• 5. Be realistic about where you apply, but that may include taking self-aware risks of rejection. Make sure, though, you apply to some places likely to accept you. Discuss what is realistic with your profs. On the other hand, do consider applying to one or a couple of places of exceptional interest to you even if you think you don't have a good chance of getting in. The worst that can happen is that they turn you down and you've spent the application fee on daydreams--and you might get in. Different schools, and even different admission committees at the same schools, will weigh grades, GRE scores, writing samples, an Humboldt degree, and letters of reference differently. Enthusiastic letters and an interesting, smart writing sample may get you in though your grades and scores are not the highest.
  • 6. Your writing sample will ideally do several things. It will contain some exposition of difficult philosophical material that makes it look easy (so in a plain style and in polished and graceful prose). It will demonstrate an interest that the program's faculty can address. It will contain insights that are your own regarding issues related to the exposition. It won't give the impression that you have everything figured out, since if you do not seem teachable, admission is unlikely. It will be interesting. If you have presented your paper, e.g. to the student conference at Pacific Univ. in Forest Grove, OR, or to a meeting of the Philosophy Club here or to a seminar, you can mention that in the essay at the top.
  • 7. You will need to give your chosen profs enough time to write their letters before deadlines for each school. This usually means you should request letters in November or early in December, but exceptions are possible. A note to the prof, even if she or he knows you pretty well, reviewing your academic career with its high points, will make writing recommendations easier. Especially with Ph.D. programs, letters are moving to electronic systems of delivery (M.A. programs are moving in this direction too). You may need to give letter writers a web address and a password supplied by the program. Most places will send applicants an e-mail for each letter that comes in if submissions are electronic. Check again around the deadline to be sure the letters get mailed or posted. You may need to remind letter writers if letters are not in by the deadline.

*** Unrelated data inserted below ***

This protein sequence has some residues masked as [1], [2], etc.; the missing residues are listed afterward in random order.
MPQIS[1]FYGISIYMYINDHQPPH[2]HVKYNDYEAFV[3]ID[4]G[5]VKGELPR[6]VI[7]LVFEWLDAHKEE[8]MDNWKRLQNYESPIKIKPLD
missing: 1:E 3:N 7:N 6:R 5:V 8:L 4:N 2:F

• 8. "Should I apply directly to a Ph.D. program or to a Masters program first?" It depends, and it may be that you should consider applying to both kinds of programs. There are at least three arguments for applying directly to a Ph.D. program: (1) This department has had considerable success in placing our students into Ph.D programs; (2) Successfully doing so will sometimes get you the degree faster; (3) Ph.D. programs usually provide much better financial support packages. However, even if your goal is a Ph.D., there are some advantages to applying to Masters programs. It is generally easier to get into a Masters program, and schools that have both may offer to move you from the Masters to the Ph.D program after the first year if you do well. There are also advantages to applying to programs that offer only Masters degrees. Having (or nearly having) an M.A. will usually be an advantage in applying to a Ph.D. program. Also, you will usually be in classes with students whose background and extent of knowledge may be more similar to your own, avoiding possible intimidation by mouthy Ph.D. students in their third or fourth (or eleventh or twelfth) years. That is, some students find the Master's environment more friendly and conducive to learning.